Non-local models of cell-cell adhesion


When cells in a tissue exert traction forces, they pull on one another and on the underlying matrix, much like a tug of war. Since cells can extend long protrusions (over several cell diameters), such effects act over long distances (nonlocal), and not simply by neighbour-to-neighbour (local) contact. But most traditional continuum models (PDEs) can only describe local interactions. I use integro-PDEs to capture these nonlocal mechanical tissue stresses. The prototypical cell adhesion model is:

\[\frac{\partial u}{\partial t} = \frac{\partial^2 u}{\partial x^2} - \alpha \frac{\partial}{\partial x} \left( u(x,t) \int_{-R}^{R} h(u(x+r,t))\Omega(r)\, \mathrm{d} r \right),\]

where $u(x,t)$ is the cell density at location $x$ and time $t$, $R$ the cell sensing radius, $\alpha$ the homotypic adhesion strength, $\omega(r)$ an even function, and $h(u)$ a function describing adhesion bond kinetics.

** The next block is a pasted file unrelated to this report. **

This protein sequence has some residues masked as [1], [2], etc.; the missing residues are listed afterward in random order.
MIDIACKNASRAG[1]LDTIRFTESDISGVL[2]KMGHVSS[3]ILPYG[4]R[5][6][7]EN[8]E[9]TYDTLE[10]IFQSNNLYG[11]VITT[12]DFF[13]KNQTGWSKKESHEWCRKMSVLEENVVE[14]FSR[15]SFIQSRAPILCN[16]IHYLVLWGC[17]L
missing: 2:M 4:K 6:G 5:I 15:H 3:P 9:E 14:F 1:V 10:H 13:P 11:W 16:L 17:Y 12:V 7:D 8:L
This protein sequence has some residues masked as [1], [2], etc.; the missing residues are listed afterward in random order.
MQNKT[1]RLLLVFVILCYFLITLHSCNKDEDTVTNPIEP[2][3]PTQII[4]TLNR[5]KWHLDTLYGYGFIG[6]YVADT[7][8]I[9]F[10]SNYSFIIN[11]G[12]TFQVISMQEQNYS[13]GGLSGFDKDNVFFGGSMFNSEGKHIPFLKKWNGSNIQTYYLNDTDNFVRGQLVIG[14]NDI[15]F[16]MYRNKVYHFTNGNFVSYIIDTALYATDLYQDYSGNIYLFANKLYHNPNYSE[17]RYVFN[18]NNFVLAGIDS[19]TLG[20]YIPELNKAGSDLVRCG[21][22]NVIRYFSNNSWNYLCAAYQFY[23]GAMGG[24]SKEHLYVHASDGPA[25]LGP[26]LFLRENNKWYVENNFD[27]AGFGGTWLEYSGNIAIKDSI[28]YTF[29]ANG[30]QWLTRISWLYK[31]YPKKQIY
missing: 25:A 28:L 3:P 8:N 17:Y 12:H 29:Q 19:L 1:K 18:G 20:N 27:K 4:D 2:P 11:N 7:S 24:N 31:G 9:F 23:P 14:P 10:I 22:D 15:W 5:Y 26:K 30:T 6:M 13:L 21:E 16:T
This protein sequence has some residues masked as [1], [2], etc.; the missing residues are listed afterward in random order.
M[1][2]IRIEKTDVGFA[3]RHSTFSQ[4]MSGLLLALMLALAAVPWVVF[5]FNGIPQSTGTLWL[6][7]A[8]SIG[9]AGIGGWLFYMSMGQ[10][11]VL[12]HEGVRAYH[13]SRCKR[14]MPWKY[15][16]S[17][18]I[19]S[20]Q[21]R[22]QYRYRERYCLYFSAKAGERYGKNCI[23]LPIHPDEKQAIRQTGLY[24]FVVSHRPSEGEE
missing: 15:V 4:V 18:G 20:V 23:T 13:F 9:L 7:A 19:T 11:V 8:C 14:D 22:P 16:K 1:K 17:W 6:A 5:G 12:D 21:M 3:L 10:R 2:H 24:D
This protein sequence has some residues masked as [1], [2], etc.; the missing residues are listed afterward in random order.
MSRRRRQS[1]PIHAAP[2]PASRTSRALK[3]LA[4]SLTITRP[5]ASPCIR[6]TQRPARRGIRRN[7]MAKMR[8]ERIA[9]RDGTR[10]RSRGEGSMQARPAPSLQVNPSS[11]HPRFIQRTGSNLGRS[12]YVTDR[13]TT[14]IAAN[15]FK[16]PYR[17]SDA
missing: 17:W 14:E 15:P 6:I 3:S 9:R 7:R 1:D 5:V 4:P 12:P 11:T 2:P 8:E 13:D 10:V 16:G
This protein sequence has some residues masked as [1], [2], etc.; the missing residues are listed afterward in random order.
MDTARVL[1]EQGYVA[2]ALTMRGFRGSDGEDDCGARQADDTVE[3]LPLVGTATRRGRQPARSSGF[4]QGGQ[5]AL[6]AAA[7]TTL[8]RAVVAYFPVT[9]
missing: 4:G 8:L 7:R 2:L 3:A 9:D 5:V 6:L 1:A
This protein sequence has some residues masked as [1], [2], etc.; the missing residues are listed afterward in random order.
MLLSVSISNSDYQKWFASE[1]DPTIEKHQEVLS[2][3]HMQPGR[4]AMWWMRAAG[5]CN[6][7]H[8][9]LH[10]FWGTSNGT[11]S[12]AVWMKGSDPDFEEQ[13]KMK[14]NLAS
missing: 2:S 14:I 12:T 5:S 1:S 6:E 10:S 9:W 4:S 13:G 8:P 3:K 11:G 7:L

A: Typical solutions of the Armstrong adhesion model for varying $\alpha$. The initial condition is in blue (dashed), the steady state solution is in black (solid). The remaining curves are intermediate times. A bifurcation occurs between $\alpha = 1$ and $\alpha=10$. Numerical solution via a finite volume scheme. (w. ROWMAP integrator). B: Bifurcation diagram of the linear Armstrong model via continuation and spectral collocation using my toolbox. The insets show typical solutions. C: My global bifurcation result, classifying solutions along branches, written as a “meta-theorem”. For details click here.